The last attachment released from Ontario's Load Lifter Manufacturing was a hydraulic fork positioner. According to Dave Tughan, its operations manager, this design enables the standard carriage fork to be utilized, but allows the machine operator to position the forks without leaving the cab seat. “With this fork positioner, we also combined it with a leveling carriage. This allows the operator to maintain proper fork alignment on wherever he is dropping the skid or pallet,” he says, adding its most popular attachment is a utility bucket for clean-up.

Load Lifter offers a series of framer carriages from 60 to 96 inches for its handler machines (the company also manufacturers straight-mast machines). These carriages use a floating fork design that allows for improved loading and unloading of pallets on uneven surfaces, says Tughan. The company also offers masonry carriages in 48 and 54 inches that can handle skidless pallets or cement blocks, and it offers a full range of buckets, jibs and related products.

Always trying to create new attachments is third-party manufacturing company Star Industries. Known as a supplier of personnel work baskets, the company has several more attachments for rough-terrain forklifts, such as trash hoppers, concrete hoppers, fork extensions, self-dumping hoppers, grapple buckets, and more. According to the company's Sales Manager Paul Kelly, Star has 10 different categories of attachments.

“Our whole concept is the fact you are able to turn one piece of equipment into a whole fleet of equipment. That is the advantage to the owner because he gets more use out of the equipment. And, you don't have to train operators for all these attachments. We feel the handler is the first and last to leave, and this is because of all the attachments available for the machine,” says Kelly.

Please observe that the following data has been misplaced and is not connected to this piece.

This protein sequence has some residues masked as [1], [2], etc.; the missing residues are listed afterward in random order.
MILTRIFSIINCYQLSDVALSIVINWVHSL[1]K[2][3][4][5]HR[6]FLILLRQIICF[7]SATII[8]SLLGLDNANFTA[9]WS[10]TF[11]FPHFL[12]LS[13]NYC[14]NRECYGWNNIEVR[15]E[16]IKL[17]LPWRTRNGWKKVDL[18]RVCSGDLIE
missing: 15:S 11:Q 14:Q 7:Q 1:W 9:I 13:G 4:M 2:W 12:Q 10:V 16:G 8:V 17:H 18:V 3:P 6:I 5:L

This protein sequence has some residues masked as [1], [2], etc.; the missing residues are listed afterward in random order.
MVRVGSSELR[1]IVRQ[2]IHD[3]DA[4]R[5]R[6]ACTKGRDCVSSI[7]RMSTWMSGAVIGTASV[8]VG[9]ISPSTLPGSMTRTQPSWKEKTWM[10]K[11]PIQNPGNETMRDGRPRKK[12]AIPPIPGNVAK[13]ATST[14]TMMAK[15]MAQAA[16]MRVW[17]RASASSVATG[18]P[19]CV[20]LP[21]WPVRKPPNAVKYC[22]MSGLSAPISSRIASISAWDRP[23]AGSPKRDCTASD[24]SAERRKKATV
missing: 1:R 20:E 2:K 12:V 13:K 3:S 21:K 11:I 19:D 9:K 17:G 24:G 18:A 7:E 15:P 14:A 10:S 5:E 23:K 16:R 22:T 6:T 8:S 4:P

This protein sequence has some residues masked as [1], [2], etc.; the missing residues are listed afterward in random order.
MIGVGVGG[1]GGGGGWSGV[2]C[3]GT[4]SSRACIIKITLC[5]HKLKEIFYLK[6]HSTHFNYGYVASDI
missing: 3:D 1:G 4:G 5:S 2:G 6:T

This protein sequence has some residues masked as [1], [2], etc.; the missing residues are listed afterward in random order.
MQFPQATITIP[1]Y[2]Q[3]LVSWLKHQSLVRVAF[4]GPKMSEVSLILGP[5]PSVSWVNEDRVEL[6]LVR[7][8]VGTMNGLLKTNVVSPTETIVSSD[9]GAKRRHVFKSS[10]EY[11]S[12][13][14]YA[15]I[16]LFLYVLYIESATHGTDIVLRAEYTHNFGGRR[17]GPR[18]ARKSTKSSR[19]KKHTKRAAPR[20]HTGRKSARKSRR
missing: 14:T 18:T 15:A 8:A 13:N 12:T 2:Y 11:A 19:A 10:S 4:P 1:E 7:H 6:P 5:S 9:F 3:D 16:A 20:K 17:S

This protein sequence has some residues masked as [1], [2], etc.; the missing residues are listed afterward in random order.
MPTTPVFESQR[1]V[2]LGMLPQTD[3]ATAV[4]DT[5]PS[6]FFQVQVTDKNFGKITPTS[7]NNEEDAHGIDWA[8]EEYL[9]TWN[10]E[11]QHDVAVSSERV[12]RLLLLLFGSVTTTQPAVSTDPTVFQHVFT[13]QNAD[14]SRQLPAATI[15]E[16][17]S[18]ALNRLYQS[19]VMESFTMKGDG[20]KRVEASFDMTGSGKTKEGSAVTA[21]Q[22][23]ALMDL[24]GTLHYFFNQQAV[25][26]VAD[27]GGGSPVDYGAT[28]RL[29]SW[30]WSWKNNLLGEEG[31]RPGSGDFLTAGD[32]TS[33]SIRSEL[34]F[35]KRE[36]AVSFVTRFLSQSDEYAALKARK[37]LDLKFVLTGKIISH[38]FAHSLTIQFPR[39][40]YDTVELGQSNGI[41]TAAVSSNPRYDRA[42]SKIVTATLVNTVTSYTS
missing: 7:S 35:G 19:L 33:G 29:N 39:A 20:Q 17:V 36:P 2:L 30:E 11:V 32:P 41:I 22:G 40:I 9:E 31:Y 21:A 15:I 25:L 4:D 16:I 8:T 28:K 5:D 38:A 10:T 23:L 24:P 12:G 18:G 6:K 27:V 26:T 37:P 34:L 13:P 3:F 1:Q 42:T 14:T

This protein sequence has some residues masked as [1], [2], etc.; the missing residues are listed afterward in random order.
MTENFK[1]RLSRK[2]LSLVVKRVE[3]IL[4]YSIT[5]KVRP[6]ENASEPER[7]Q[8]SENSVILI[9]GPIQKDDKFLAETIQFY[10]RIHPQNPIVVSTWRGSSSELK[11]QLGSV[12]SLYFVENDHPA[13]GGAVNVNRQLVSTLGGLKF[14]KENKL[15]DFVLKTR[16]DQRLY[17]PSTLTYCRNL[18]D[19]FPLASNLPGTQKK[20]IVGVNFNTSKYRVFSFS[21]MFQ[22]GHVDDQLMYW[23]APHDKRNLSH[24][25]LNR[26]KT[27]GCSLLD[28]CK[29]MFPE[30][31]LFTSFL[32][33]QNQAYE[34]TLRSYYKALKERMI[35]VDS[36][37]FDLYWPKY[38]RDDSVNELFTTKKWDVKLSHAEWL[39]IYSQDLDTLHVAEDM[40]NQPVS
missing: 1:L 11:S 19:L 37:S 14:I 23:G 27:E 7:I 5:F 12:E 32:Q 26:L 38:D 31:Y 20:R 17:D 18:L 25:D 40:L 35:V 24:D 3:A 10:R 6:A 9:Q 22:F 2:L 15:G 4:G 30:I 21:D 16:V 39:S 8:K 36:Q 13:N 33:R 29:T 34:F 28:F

Use wisely

However, it could be argued on Kelly's point that operators need not to be trained on the attachments. As Ryan Ford, product specialist with Manitou North America, says, “We always caution people to use the correct attachment and use the right machines.” As an example, he says he always cautions customers that place loader buckets on telehandlers, saying the machine is designed to move light-duty work, not heavy duty. “It's not designed to dig a mountain. The telehandler will never completely replace a loader,” he says.

One contributing factor to why 2006 was such a strong year for the market was the hurricanes that hit Louisiana and Mississippi. Ford says that during post-Katrina, suppliers had a difficult time keeping up with demand for both handlers and attachments. Grapples were the heaviest in demand as they served as the ideal tool for the debris clean up.

“We sold every grapple available, but some of those shouldn't have been sold into those applications. People ended up damaging the attachments themselves,” Ford says.

This highlights the importance of knowing the product and properly matching the right machine with the right application. Manufacturers encourage customers to ask questions in order to become more familiar with the products – so take advantage of it.


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Euan Youdale Editor Tel: +44 (0)1892 786 214 E-mail: [email protected]
Lindsey Anderson Editor Tel: +1 312 929 4409 E-mail: [email protected]
Tony Radke Sales Manager Tel: +1 480 478 6302 E-mail: [email protected]
Ollie Hodges Sales Manager Tel: +44 (0)1892 786253 E-mail: [email protected]